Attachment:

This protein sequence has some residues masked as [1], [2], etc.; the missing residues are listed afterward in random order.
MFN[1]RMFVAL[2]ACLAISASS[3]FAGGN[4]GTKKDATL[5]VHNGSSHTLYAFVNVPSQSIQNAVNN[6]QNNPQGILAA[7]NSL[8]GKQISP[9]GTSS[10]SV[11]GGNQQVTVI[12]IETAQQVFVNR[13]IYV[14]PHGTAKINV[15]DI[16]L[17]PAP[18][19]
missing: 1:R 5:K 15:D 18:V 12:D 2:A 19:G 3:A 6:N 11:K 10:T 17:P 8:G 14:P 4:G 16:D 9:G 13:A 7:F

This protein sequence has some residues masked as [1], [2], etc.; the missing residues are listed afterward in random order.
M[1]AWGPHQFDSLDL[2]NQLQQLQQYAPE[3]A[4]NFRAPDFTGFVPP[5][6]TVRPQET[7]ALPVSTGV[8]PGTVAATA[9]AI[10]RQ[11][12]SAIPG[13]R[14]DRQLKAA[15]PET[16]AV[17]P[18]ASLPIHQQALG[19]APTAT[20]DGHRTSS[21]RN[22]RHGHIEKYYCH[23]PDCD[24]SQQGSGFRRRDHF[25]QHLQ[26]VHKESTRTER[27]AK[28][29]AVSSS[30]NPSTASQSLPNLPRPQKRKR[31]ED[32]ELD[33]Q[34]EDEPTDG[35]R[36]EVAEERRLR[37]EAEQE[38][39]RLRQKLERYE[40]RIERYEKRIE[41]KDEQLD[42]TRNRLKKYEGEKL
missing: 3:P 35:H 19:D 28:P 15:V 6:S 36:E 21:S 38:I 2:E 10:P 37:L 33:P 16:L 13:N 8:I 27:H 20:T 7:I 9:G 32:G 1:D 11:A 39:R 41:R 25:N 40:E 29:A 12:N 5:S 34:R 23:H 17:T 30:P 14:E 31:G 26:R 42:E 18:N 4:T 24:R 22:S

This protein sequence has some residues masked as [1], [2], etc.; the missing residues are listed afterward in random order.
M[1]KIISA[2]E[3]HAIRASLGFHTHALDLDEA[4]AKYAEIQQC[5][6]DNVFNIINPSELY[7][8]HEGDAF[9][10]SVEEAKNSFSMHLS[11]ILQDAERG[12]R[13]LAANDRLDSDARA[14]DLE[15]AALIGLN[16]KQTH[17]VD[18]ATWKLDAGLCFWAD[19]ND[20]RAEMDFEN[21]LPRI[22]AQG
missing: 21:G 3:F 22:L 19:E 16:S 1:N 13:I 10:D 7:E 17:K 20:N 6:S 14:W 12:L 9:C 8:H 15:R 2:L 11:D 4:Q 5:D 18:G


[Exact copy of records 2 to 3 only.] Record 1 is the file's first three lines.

This protein sequence has some residues masked as [1], [2], etc.; the missing residues are listed afterward in random order.
M[1]AWGPHQFDSLDL[2]NQLQQLQQYAPE[3]A[4]NFRAPDFTGFVPP[5][6]TVRPQET[7]ALPVSTGV[8]PGTVAATA[9]AI[10]RQ[11][12]SAIPG[13]R[14]DRQLKAA[15]PET[16]AV[17]P[18]ASLPIHQQALG[19]APTAT[20]DGHRTSS[21]RN[22]RHGHIEKYYCH[23]PDCD[24]SQQGSGFRRRDHF[25]QHLQ[26]VHKESTRTER[27]AK[28][29]AVSSS[30]NPSTASQSLPNLPRPQKRKR[31]ED[32]ELD[33]Q[34]EDEPTDG[35]R[36]EVAEERRLR[37]EAEQE[38][39]RLRQKLERYE[40]RIERYEKRIE[41]KDEQLD[42]TRNRLKKYEGEKL
missing: 3:P 35:H 19:D 28:P 15:V 6:S 36:E 21:S 38:I 2:E 10:P 37:L 33:P 16:L 13:N 8:I 27:H 20:T 7:I 9:G 32:G 1:D 11:A 39:R 41:R 25:N 40:E 29:A 12:N 5:S 34:R 23:H 17:T 30:P 14:E 31:G 26:R 42:E 18:N 4:T 24:R 22:S

This protein sequence has some residues masked as [1], [2], etc.; the missing residues are listed afterward in random order.
M[1]KIISA[2]E[3]HAIRASLGFHTHALDLDEA[4]AKYAEIQQC[5][6]DNVFNIINPSELY[7][8]HEGDAF[9][10]SVEEAKNSFSMHLS[11]ILQDAERG[12]R[13]LAANDRLDSDARA[14]DLE[15]AALIGLN[16]KQTH[17]VD[18]ATWKLDAGLCFWAD[19]ND[20]RAEMDFEN[21]LPRI[22]AQG
missing: 21:G 3:F 22:L 19:E 16:S 1:N 13:I 10:D 7:E 17:K 20:N 6:S 14:W 12:L 9:C 8:H 15:R 2:L 11:D 4:Q 5:D 18:G